bb: emily browning

I feel like guys often get the chance to play the anti-hero. If you think about Walter White from Breaking Bad, by the end of that show he’s a despicable human being, but you’re rooting for him and you hate him and love him at the same time. I feel like there are so many more opportunities for men to play those kinds of roles. Characters who don’t fit into a box and are kind of good and bad and ethically murky. I feel like it’s happening more and more for women, but so often you still read roles that fall into “someone’s wife” or “virgin whore.” I love that Laura is a jerk. She’s a real a–hole. Not only that, but she feels no shame about it. Obviously you want to empathize with the character that you’re playing, and so I’ve thought a lot about where her attitude and views come from, but I love the fact that there will be times when the audience won’t empathize with her at all. I think that’s exciting and interesting. Again, you watch The Sopranos and you’re not always like, “Oh, I understand why Tony’s doing all these things he’s doing!” It’s like, no. Sometimes it’s just sh–ty! Sometimes you just do a shitty thing. And that’s how people work.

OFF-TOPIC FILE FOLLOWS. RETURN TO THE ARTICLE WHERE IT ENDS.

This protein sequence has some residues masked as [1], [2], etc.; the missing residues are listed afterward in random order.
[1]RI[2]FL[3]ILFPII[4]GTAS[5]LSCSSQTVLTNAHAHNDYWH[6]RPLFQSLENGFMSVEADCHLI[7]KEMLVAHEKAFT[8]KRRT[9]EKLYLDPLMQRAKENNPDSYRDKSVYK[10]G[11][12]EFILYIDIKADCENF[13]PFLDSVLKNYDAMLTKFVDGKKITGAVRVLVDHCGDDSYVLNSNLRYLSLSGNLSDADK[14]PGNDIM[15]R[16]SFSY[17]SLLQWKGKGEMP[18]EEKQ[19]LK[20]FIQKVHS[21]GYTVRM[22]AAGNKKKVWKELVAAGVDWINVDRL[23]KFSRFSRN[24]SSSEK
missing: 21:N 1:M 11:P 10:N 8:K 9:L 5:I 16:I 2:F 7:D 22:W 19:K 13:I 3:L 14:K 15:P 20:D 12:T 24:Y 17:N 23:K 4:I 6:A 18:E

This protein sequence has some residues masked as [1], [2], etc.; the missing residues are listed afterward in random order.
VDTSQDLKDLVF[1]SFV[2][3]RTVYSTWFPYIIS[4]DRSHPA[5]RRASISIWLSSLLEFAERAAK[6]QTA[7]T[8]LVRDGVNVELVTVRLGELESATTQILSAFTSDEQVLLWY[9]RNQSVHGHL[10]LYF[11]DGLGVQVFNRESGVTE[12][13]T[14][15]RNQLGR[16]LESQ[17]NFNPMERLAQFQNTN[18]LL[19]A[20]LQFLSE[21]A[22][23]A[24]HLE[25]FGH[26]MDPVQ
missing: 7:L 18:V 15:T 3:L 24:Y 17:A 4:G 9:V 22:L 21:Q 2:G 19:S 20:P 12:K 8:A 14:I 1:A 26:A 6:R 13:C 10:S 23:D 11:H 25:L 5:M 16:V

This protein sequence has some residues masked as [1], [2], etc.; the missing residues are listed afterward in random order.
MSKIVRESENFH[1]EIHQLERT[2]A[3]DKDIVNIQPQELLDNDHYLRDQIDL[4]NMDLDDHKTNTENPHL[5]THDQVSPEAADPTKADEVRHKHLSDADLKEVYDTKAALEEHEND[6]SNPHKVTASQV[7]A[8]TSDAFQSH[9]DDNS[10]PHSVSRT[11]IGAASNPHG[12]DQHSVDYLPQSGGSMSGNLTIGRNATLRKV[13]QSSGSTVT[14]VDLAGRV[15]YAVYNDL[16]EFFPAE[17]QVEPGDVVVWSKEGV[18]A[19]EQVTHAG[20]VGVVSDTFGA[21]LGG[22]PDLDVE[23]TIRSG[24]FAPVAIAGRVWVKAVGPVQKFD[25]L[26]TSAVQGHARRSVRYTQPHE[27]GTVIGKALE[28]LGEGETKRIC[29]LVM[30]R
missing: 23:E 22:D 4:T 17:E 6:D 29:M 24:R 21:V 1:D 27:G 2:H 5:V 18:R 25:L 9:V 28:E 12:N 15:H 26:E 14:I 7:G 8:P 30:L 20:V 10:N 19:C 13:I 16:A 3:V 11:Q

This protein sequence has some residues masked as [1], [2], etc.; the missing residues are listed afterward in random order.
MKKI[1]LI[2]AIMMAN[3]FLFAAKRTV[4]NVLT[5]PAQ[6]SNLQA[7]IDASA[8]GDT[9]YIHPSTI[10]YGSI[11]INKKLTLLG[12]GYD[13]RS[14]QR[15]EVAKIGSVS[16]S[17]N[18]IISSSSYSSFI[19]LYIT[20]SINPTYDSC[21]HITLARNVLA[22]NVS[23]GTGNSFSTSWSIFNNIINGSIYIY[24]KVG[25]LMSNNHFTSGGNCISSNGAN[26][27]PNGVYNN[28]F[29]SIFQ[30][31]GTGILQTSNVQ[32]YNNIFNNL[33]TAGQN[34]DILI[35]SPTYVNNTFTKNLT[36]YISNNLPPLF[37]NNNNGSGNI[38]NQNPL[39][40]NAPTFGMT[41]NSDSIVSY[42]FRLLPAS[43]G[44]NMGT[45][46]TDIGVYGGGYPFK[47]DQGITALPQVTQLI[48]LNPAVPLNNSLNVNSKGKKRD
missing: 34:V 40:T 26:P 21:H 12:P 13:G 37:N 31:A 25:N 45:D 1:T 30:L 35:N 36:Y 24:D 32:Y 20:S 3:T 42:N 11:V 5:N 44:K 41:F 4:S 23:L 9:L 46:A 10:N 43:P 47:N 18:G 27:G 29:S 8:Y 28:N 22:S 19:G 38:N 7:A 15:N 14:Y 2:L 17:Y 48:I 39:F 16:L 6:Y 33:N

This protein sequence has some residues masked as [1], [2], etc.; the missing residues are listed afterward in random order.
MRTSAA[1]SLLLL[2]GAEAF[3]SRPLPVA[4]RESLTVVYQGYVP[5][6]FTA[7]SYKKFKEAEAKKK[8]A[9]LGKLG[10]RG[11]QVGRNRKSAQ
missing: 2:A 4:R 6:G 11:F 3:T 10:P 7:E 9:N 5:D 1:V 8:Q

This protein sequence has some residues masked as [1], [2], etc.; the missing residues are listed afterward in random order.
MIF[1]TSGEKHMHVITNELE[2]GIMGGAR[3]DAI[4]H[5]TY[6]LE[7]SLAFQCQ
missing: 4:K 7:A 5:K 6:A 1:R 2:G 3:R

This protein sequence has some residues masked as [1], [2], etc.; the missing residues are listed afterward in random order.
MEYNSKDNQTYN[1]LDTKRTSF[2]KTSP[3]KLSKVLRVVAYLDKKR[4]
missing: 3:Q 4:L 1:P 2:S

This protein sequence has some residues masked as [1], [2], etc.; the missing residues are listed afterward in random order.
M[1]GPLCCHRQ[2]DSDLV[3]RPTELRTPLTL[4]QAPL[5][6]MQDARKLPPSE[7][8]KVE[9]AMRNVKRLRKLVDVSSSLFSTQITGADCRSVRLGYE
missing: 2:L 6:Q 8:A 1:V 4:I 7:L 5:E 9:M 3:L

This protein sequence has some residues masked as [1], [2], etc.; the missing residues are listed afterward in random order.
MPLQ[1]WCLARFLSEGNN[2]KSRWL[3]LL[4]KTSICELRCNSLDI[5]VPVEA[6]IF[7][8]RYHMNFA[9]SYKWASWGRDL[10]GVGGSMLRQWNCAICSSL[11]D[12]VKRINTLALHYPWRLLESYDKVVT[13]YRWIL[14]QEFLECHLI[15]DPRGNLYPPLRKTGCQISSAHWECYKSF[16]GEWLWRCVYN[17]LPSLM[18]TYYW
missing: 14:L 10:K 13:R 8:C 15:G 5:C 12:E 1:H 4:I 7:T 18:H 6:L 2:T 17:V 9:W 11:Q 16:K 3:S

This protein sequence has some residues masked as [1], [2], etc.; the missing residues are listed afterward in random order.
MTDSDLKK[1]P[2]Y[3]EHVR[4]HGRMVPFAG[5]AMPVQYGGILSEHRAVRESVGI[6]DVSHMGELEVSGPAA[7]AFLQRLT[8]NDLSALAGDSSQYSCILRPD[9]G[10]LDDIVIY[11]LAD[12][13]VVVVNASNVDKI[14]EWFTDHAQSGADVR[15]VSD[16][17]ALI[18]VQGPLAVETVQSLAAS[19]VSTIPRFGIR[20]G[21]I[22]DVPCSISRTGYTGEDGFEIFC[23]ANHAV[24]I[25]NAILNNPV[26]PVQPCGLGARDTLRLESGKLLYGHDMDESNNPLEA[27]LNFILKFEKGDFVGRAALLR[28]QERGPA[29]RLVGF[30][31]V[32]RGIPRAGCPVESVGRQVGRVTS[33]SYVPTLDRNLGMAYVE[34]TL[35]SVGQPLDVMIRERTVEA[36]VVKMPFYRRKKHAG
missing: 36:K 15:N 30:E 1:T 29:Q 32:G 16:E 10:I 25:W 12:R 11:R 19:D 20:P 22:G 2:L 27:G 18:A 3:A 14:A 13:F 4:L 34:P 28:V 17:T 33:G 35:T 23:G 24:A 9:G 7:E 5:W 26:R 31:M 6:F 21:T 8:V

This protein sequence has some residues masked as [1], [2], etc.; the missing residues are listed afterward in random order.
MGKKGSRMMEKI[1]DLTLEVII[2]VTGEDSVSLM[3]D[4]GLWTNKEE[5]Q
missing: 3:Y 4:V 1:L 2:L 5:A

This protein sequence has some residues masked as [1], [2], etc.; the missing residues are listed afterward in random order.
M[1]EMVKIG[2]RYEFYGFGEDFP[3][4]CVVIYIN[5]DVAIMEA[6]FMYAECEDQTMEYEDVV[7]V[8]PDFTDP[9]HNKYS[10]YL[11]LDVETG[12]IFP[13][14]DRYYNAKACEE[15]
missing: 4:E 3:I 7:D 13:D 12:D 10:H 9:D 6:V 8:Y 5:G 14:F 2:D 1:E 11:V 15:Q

4

“Death hurt Laura, although the hurt consisted mostly of things that were not there: a parching thirst that drained every cell of her, an absence of heat in her bones that was absolute. Sometimes she would catch herself wondering whether the crisp and crackling flames of a pyre would warm her, or the soft brown blanket of the earth; whether the cold sea would quench her thirst…” - American Gods, Neil Gaiman

2

I’m not opposed to making a mainstream film, but I probably won’t do a superhero remake unless there’s an incredibly interesting character and, unfortunately for women, there generally isn’t. I have this terrible thing with scripts, anyway, where I can tell within five pages if I don’t like it, then finishing it is like pulling teeth. I’m like an impatient kid. I start groaning and shifting around in my seat.